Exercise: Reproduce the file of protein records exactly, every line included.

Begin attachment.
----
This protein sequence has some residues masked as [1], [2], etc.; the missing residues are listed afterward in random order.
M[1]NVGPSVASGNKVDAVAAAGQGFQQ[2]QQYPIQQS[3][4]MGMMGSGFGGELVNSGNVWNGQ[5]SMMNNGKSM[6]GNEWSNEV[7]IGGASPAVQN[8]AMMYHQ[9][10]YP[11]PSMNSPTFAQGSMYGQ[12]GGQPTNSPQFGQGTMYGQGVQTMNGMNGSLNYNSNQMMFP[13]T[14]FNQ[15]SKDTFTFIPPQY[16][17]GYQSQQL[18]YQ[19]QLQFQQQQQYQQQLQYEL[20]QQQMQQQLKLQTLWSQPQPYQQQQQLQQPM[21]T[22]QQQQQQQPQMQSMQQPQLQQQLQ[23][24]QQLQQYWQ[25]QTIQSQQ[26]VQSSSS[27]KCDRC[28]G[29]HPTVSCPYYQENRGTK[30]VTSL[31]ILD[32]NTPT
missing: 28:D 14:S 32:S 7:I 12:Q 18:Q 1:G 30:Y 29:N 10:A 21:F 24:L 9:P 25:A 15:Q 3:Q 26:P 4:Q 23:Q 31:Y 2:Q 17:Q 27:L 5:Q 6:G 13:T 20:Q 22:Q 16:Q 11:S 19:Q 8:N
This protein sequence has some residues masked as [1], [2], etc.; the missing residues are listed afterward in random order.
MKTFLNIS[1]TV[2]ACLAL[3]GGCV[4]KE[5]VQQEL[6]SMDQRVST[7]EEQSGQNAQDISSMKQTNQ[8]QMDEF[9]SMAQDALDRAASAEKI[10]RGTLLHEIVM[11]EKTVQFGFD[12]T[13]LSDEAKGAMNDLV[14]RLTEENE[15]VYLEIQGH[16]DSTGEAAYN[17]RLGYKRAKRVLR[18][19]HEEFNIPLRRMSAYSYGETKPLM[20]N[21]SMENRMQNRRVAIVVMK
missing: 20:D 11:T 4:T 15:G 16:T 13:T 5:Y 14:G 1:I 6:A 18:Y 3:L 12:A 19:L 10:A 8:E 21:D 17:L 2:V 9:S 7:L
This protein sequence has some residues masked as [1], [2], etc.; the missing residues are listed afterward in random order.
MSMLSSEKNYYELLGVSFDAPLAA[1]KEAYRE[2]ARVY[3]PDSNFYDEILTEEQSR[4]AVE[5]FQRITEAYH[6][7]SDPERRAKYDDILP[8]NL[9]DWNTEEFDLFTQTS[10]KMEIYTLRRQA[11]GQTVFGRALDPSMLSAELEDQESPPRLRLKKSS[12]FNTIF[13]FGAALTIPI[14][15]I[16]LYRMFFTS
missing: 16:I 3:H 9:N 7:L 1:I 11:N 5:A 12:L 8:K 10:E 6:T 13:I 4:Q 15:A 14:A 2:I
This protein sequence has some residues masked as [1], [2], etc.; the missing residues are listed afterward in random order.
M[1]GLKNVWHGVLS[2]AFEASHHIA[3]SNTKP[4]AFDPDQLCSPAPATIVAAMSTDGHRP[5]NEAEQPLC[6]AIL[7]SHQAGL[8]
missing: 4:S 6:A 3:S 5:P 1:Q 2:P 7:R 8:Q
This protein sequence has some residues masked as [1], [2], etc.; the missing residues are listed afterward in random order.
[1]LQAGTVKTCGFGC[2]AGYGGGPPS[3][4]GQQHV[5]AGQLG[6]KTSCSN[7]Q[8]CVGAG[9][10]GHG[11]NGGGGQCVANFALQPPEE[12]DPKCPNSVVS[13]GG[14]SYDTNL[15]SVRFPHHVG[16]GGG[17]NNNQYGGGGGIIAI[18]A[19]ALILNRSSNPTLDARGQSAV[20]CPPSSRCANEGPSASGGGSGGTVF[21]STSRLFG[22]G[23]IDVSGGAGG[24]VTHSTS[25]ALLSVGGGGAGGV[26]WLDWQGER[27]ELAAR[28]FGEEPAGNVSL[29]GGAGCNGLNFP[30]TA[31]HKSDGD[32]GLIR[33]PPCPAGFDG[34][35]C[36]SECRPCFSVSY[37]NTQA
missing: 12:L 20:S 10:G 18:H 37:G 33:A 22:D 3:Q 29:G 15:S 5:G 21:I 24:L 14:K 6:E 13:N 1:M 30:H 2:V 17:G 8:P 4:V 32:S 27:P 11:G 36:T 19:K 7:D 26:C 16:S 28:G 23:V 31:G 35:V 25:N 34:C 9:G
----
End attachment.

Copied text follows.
This protein sequence has some residues masked as [1], [2], etc.; the missing residues are listed afterward in random order.
M[1]NVGPSVASGNKVDAVAAAGQGFQQ[2]QQYPIQQS[3][4]MGMMGSGFGGELVNSGNVWNGQ[5]SMMNNGKSM[6]GNEWSNEV[7]IGGASPAVQN[8]AMMYHQ[9][10]YP[11]PSMNSPTFAQGSMYGQ[12]GGQPTNSPQFGQGTMYGQGVQTMNGMNGSLNYNSNQMMFP[13]T[14]FNQ[15]SKDTFTFIPPQY[16][17]GYQSQQL[18]YQ[19]QLQFQQQQQYQQQLQYEL[20]QQQMQQQLKLQTLWSQPQPYQQQQQLQQPM[21]T[22]QQQQQQQPQMQSMQQPQLQQQLQ[23][24]QQLQQYWQ[25]QTIQSQQ[26]VQSSSS[27]KCDRC[28]G[29]HPTVSCPYYQENRGTK[30]VTSL[31]ILD[32]NTPT
missing: 28:D 14:S 32:S 7:I 12:Q 18:Q 1:G 30:Y 29:N 10:A 21:F 24:L 9:P 25:A 15:Q 3:Q 26:P 4:Q 23:Q 31:Y 2:Q 17:Q 27:L 5:Q 6:G 13:T 20:Q 22:Q 16:Q 11:S 19:Q 8:N
This protein sequence has some residues masked as [1], [2], etc.; the missing residues are listed afterward in random order.
MKTFLNIS[1]TV[2]ACLAL[3]GGCV[4]KE[5]VQQEL[6]SMDQRVST[7]EEQSGQNAQDISSMKQTNQ[8]QMDEF[9]SMAQDALDRAASAEKI[10]RGTLLHEIVM[11]EKTVQFGFD[12]T[13]LSDEAKGAMNDLV[14]RLTEENE[15]VYLEIQGH[16]DSTGEAAYN[17]RLGYKRAKRVLR[18][19]HEEFNIPLRRMSAYSYGETKPLM[20]N[21]SMENRMQNRRVAIVVMK
missing: 20:D 11:T 4:T 15:G 16:T 13:T 5:Y 14:G 1:I 6:A 18:Y 3:L 12:A 19:L 10:A 8:E 21:D 17:L 2:V 9:S 7:L
This protein sequence has some residues masked as [1], [2], etc.; the missing residues are listed afterward in random order.
MSMLSSEKNYYELLGVSFDAPLAA[1]KEAYRE[2]ARVY[3]PDSNFYDEILTEEQSR[4]AVE[5]FQRITEAYH[6][7]SDPERRAKYDDILP[8]NL[9]DWNTEEFDLFTQTS[10]KMEIYTLRRQA[11]GQTVFGRALDPSMLSAELEDQESPPRLRLKKSS[12]FNTIF[13]FGAALTIPI[14][15]I[16]LYRMFFTS
missing: 16:I 3:H 9:N 7:L 1:I 11:N 5:A 12:L 8:K 10:E 6:T 13:I 4:Q 15:A 14:A 2:I
This protein sequence has some residues masked as [1], [2], etc.; the missing residues are listed afterward in random order.
M[1]GLKNVWHGVLS[2]AFEASHHIA[3]SNTKP[4]AFDPDQLCSPAPATIVAAMSTDGHRP[5]NEAEQPLC[6]AIL[7]SHQAGL[8]
missing: 4:S 6:A 3:S 5:P 1:Q 2:P 7:R 8:Q
This protein sequence has some residues masked as [1], [2], etc.; the missing residues are listed afterward in random order.
[1]LQAGTVKTCGFGC[2]AGYGGGPPS[3][4]GQQHV[5]AGQLG[6]KTSCSN[7]Q[8]CVGAG[9][10]GHG[11]NGGGGQCVANFALQPPEE[12]DPKCPNSVVS[13]GG[14]SYDTNL[15]SVRFPHHVG[16]GGG[17]NNNQYGGGGGIIAI[18]A[19]ALILNRSSNPTLDARGQSAV[20]CPPSSRCANEGPSASGGGSGGTVF[21]STSRLFG[22]G[23]IDVSGGAGG[24]VTHSTS[25]ALLSVGGGGAGGV[26]WLDWQGER[27]ELAAR[28]FGEEPAGNVSL[29]GGAGCNGLNFP[30]TA[31]HKSDGD[32]GLIR[33]PPCPAGFDG[34][35]C[36]SECRPCFSVSY[37]NTQA
missing: 12:L 20:S 10:G 18:H 37:G 33:A 22:D 3:Q 29:G 15:S 5:G 21:I 24:L 14:K 6:E 13:N 1:M 30:H 2:V 17:G 8:P 4:V 32:S 27:P 11:G 36:T 19:K 7:D 26:C 16:S 28:G 23:V 31:G 35:V 25:N 34:C 9:G